VLTs To Support Broader Mental Health In NS
The Nova Scotia government’s decision to disband a non-profit government organisation that previously focused on the funding of gambling prevention and research, has attracted criticism from a community group that used to receive financial support from the group. The money previously allocated to Gambling Awareness Nova Scotia (GANS), has now been redistributed to the province’s general mental health support pool.
According to non-profit Gambling Risk Informed Nova Scotia, which is a non-profit organisation that works towards reducing those community harms thought to be associated with problem gambling behaviour, said disbandment has created a lot of uncertainty over the future funding of its own work and efforts. The organisation believes that there is now, more than ever before, a need for community awareness work, said chair Bruce Dienes, who explained that people are right now at their most vulnerable ever.
The Mental Health Umbrella
Information published on Nova Scotia government’s website confirms that a portion of the funding enjoyed by GANS had been generated from a percentage of video lottery terminal (VLT) revenues. This amount was then matched annually by the Nova Scotia Gaming Corporation. According to a statement on the website, VLT retailers contribute roughly $250k to mental health support services every year.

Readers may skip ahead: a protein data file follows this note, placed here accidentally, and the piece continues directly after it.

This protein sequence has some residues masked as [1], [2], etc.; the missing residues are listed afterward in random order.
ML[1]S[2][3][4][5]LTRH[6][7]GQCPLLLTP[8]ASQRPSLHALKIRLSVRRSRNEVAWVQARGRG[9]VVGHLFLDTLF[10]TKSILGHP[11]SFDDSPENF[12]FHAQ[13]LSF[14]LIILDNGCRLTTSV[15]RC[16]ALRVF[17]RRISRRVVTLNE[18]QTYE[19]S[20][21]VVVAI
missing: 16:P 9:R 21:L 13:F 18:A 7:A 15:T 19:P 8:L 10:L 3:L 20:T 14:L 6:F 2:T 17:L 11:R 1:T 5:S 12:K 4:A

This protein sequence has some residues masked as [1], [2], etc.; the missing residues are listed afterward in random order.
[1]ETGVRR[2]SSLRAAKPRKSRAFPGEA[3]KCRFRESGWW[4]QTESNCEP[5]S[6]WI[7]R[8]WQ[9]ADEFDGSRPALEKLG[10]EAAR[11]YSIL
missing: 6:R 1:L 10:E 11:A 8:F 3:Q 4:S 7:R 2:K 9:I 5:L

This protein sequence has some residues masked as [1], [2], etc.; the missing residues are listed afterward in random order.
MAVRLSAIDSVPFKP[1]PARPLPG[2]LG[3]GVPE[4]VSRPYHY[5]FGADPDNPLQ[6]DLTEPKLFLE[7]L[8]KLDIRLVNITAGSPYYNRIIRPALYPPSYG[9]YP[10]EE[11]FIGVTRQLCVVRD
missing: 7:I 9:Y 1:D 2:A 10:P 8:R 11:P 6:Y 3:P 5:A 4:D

Dienes said he was informed that the decision to disband GANS had followed an amendment of certain regulations during October last year. He also said he was told by a government representative from the Department of Health and Wellness that the decision followed the emergence of “new information” pertaining to a realisation of there being shared co-morbidities associated with problem gambling and other mental health illnesses, such as anxiety and depression. This, the government spokesperson reportedly explained, meant that the funds should be shared more widely than allocating the bulk of it towards gambling.
Information Isn’t New
But the notion that such a realisation comes down to new information is completely ludicrous, said Dienes. Instead, he said he believes the real motivation behind the decision to have been that of an attempt to deal with the existing lack of funding for mental health in the province.
According to spokesperson Marla MacInnes, GANS will henceforth be treated as part of Nova Scotia’s bigger mental health and addictions budget, which reportedly totals to around CA$300 million annually.
MacInnes said that since problem gambling often occurs together with other mental health issues, it is beset to address the problem in conjunction with mental health and addiction help and support.